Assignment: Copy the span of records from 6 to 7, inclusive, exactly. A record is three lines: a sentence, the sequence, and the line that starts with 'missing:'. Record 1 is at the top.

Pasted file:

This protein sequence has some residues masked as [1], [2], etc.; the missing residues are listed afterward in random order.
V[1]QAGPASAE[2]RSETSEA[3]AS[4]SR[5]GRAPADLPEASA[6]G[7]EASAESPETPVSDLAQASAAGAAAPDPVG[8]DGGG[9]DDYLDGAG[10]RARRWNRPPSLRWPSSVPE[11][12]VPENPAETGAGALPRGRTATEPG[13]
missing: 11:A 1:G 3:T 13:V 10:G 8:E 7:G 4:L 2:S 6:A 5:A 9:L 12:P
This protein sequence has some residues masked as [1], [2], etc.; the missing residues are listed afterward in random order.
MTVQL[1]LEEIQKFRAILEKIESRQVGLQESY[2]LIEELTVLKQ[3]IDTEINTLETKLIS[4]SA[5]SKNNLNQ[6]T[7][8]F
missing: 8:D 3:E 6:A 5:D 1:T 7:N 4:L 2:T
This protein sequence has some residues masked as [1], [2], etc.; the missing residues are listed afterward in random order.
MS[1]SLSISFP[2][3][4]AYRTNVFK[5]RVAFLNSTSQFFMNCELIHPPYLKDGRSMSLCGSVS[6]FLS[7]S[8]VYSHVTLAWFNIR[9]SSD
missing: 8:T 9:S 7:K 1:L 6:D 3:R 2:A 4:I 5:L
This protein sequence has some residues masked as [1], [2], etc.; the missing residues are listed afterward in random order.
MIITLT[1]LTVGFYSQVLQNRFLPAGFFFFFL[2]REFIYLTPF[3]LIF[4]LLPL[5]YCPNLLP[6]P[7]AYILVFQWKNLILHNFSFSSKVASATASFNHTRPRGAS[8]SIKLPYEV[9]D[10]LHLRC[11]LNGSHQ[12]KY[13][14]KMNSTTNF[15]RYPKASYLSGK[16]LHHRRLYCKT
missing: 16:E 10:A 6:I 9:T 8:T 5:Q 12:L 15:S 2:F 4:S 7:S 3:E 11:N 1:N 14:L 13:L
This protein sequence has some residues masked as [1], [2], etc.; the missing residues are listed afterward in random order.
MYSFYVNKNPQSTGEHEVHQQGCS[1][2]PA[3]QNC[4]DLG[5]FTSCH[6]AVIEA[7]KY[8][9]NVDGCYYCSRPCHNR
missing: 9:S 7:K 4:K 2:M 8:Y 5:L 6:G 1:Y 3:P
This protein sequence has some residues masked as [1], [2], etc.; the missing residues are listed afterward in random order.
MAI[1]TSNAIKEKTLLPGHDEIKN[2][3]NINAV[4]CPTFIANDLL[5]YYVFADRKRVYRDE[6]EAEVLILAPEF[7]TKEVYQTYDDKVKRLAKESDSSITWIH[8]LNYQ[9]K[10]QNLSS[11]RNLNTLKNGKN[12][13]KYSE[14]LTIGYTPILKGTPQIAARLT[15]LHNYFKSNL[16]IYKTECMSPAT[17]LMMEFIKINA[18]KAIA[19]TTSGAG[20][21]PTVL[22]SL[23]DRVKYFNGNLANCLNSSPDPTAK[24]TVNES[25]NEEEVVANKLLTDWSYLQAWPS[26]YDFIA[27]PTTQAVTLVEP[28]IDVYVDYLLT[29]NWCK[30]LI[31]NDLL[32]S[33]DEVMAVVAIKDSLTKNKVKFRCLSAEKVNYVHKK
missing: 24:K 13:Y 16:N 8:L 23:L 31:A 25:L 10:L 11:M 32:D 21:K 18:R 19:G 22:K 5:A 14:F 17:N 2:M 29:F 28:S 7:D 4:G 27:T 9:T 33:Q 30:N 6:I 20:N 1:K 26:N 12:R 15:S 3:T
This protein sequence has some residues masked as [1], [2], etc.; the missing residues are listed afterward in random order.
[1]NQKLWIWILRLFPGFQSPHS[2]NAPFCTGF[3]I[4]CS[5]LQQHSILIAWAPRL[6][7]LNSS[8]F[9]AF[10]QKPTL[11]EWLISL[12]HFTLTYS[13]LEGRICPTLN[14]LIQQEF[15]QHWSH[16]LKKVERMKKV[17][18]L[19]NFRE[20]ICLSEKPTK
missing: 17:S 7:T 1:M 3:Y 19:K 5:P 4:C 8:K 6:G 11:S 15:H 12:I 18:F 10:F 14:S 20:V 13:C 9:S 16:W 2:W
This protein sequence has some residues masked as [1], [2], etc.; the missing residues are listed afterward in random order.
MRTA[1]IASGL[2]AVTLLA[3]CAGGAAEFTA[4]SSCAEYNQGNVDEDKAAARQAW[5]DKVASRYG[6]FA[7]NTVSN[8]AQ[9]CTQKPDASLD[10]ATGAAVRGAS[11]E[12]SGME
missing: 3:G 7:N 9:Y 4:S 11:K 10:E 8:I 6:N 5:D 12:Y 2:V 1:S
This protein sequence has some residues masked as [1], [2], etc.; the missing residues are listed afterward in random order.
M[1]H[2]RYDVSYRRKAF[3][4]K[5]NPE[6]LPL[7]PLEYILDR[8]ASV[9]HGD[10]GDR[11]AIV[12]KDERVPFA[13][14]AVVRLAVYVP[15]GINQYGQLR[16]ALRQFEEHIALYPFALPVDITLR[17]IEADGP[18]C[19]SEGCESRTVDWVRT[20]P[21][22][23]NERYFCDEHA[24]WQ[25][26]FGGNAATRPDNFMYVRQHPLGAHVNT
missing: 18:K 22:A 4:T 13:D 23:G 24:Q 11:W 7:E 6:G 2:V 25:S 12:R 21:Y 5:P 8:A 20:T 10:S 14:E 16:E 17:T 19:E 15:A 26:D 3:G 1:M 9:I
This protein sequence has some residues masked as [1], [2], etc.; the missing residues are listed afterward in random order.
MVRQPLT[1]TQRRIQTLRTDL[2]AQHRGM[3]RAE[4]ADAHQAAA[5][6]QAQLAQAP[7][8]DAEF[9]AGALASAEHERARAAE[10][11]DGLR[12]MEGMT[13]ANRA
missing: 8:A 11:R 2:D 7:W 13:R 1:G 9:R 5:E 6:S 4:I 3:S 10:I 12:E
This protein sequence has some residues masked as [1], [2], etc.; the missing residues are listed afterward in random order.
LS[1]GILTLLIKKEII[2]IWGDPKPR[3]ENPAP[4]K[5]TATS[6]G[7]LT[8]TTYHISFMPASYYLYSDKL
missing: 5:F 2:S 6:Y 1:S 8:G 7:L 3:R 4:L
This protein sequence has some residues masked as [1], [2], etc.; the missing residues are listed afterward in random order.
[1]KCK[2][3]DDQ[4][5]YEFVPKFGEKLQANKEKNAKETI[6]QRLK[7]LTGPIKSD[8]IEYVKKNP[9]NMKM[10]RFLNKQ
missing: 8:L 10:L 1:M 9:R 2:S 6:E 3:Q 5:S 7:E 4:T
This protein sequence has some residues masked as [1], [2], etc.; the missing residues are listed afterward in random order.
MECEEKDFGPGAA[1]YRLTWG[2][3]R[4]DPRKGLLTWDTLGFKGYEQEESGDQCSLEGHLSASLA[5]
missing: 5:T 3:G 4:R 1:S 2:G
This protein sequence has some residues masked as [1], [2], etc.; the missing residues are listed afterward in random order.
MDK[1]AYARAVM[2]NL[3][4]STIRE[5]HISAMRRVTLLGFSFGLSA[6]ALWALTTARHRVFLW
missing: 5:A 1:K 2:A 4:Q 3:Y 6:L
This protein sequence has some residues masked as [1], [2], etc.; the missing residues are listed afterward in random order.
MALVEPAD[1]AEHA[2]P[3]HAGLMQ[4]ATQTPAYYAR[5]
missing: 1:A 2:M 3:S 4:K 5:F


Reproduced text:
This protein sequence has some residues masked as [1], [2], etc.; the missing residues are listed afterward in random order.
MAI[1]TSNAIKEKTLLPGHDEIKN[2][3]NINAV[4]CPTFIANDLL[5]YYVFADRKRVYRDE[6]EAEVLILAPEF[7]TKEVYQTYDDKVKRLAKESDSSITWIH[8]LNYQ[9]K[10]QNLSS[11]RNLNTLKNGKN[12][13]KYSE[14]LTIGYTPILKGTPQIAARLT[15]LHNYFKSNL[16]IYKTECMSPAT[17]LMMEFIKINA[18]KAIA[19]TTSGAG[20][21]PTVL[22]SL[23]DRVKYFNGNLANCLNSSPDPTAK[24]TVNES[25]NEEEVVANKLLTDWSYLQAWPS[26]YDFIA[27]PTTQAVTLVEP[28]IDVYVDYLLT[29]NWCK[30]LI[31]NDLL[32]S[33]DEVMAVVAIKDSLTKNKVKFRCLSAEKVNYVHKK
missing: 24:K 13:Y 16:N 8:L 23:L 31:A 25:L 10:L 11:M 32:D 21:K 18:R 19:G 22:K 5:A 14:F 17:N 2:M 29:F 28:S 7:D 4:G 27:T 9:T 33:Q 30:N 6:I 20:N 1:K 26:N 12:R 15:S 3:T
This protein sequence has some residues masked as [1], [2], etc.; the missing residues are listed afterward in random order.
[1]NQKLWIWILRLFPGFQSPHS[2]NAPFCTGF[3]I[4]CS[5]LQQHSILIAWAPRL[6][7]LNSS[8]F[9]AF[10]QKPTL[11]EWLISL[12]HFTLTYS[13]LEGRICPTLN[14]LIQQEF[15]QHWSH[16]LKKVERMKKV[17][18]L[19]NFRE[20]ICLSEKPTK
missing: 17:S 7:T 1:M 3:Y 19:K 5:P 4:C 8:K 6:G 11:S 15:H 12:I 18:F 10:F 14:S 20:V 13:C 9:S 16:W 2:W